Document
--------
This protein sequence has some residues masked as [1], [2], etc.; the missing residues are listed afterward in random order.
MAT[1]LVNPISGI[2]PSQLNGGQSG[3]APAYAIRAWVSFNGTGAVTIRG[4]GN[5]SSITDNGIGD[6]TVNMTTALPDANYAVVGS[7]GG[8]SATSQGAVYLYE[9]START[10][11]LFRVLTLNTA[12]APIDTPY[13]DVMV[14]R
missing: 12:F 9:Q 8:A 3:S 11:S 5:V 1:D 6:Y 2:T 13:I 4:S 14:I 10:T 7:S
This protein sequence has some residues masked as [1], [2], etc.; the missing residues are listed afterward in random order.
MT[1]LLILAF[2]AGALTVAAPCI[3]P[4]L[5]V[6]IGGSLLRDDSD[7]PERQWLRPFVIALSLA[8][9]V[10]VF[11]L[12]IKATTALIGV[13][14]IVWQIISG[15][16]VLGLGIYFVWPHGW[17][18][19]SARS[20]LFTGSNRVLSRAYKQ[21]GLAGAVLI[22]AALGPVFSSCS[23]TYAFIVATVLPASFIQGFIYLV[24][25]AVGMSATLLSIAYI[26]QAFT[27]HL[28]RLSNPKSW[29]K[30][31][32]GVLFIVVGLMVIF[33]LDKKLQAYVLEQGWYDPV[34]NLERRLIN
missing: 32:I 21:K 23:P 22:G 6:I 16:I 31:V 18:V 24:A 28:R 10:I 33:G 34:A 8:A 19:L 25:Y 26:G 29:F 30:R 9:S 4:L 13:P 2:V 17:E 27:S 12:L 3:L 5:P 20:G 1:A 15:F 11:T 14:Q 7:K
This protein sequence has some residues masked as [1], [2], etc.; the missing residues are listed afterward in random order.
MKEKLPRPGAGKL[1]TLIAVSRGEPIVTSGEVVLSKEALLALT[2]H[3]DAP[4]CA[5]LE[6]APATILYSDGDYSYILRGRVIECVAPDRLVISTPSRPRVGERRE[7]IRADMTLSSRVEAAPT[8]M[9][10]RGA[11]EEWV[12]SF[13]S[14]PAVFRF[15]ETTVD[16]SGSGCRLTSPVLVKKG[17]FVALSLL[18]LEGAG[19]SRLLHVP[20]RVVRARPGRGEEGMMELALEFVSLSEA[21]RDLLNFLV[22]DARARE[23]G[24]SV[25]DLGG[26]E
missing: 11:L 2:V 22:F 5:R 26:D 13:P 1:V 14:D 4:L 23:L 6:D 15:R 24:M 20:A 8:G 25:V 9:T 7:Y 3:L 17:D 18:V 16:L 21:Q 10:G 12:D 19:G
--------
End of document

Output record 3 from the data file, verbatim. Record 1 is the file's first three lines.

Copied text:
This protein sequence has some residues masked as [1], [2], etc.; the missing residues are listed afterward in random order.
MKEKLPRPGAGKL[1]TLIAVSRGEPIVTSGEVVLSKEALLALT[2]H[3]DAP[4]CA[5]LE[6]APATILYSDGDYSYILRGRVIECVAPDRLVISTPSRPRVGERRE[7]IRADMTLSSRVEAAPT[8]M[9][10]RGA[11]EEWV[12]SF[13]S[14]PAVFRF[15]ETTVD[16]SGSGCRLTSPVLVKKG[17]FVALSLL[18]LEGAG[19]SRLLHVP[20]RVVRARPGRGEEGMMELALEFVSLSEA[21]RDLLNFLV[22]DARARE[23]G[24]SV[25]DLGG[26]E
missing: 11:L 2:V 22:F 5:R 26:D 13:P 1:V 14:D 4:L 23:L 6:D 15:R 24:M 20:A 8:G 25:V 9:T 7:Y 3:L 17:D 18:V 16:L 21:Q 10:G 12:D 19:G